Whatever the case, I wish you well. As a member of AA, I would like to apologize that AA was unable to help you. It doesn't take much to give an organization that, as I have been given to understand, only wants to help people get better, a bad name. Certainly, I wasn't interested in AA until it was the last thing I could think of to arrest my drinking and drug problems. I don't know why I felt the need to write you, other than it made me very sad to think of you however many years ago trying to get sober and not finding any help in AA, which saved my life.



Hello PR,

First off, congratulations on your sobriety. And thanks for the letter.

While you feel that A.A. and its practices somehow made you quit drinking, you have also said that you can go two years without any A.A. and still not drink, so A.A. isn't really necessary, is it?

You try to minimize my criticism of A.A. by inferring that it was just a corrupt treatment center that does bad things — bad "group counseling sessions". Not so. I'm talking about all of the 12-Step empire, not just obnoxious and dishonest treatment centers.

In the first paragraph, you speak of "the efficaciousness of the program of AA."
Sorry, but that is assuming facts not in evidence. There isn't any "efficaciousness of the program of AA.". Every time A.A. has been properly tested for efficacy, it failed the test badly. A.A. didn't help the alcoholics at all, and A.A. had very nasty side effects too, like increasing the binge drinking and raising the death rate. You can see the list of tests here.

In the second paragraph, you said that you would have left if A.A. was "some form of Christian sect in disguise."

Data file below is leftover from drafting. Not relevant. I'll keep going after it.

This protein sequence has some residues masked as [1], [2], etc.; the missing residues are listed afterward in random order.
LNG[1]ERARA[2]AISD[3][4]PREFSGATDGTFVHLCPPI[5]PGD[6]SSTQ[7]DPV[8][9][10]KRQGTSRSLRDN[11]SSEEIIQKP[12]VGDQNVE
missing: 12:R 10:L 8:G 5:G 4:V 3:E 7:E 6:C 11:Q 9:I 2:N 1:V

No, Alcoholics Anonymous isn't a Christian sect in disguise; it's a Buchmanite sect in disguise. It's a bunch of stuff that Dr. Frank Nathan Daniel Buchman made up. A.A. theology is unChristian and heretical, and it is certainly not a part of Christianity.

In paragraph three, "Perhaps you weren't (aren't?) an alcoholic."
Oh, is that an old dodge. So many A.A. members try to explain away my sobriety by claiming that I'm not really an alcoholic. Funny that A.A. members just can't stand the idea that I have successfully quit drinking without joining Alcoholics Anonymous. It seems to drive them nuts.

For your information, my doctor said I was a real alcoholic. He said, "Quit drinking or die. Choose one."

My family agrees that I'm an alcoholic. All of my friends who really know me agree that I'm an alcoholic. In fact, the only people in this world who declare that I'm not "a real alcoholic" are A.A. members who just can't stand the idea that I'm still sober without A.A., and who are grasping for some explanation to avoid seeing that their dogma is wrong — that A.A. is not the only way.

And note that those A.A. members know nothing about me except that I have 8 years of sobriety without Alcoholics Anonymous. But that one single scrap of information is enough for them to decide that I'm not a real alcoholic. (By the way, that is The Real Scotsman Logical Fallacy.)

    "My father died of symptoms resulting from his inability to stop consuming alcohol,..."
Inability to stop, or refusal to stop?

Just because someone says that he wants to quit drinking, and then doesn't, does not mean that he is unable to quit drinking. It just means that when the hangover wears off, getting high again looks very attractive. That is a common problem. What an alcoholic wants in the morning, when he is hung over and in pain and sick as a dog is totally different from what he wants at night when the beers are popping and the ice is clinking in the glass.

By the way, my father died the same way too, and I almost followed in his footsteps.

Have a good day.

== Orange

*             [email protected]        *
*         AA and Recovery Cult Debunking      *
*          http://www.Orange-Papers.org/      *
**    Half the spiritual difficulties that men and women suffer
**    arise from a morbid state of health.
**       ==  Harriet W. Beecher

Date: Fri, July 3, 2009 2:05 pm     (answered 16 July 2009)
From: "allison s."
Subject: your name?


i have recently come across your extensive writings about AA, and am curious to know who you are, what your background is, and what your personal experiences with AA have been. i am very much on the fence about "the program", and find your writings fascinating, but i think it's very important to consider the source of such information. i'm sorry if it's listed on your site somewhere, and i am just missing it.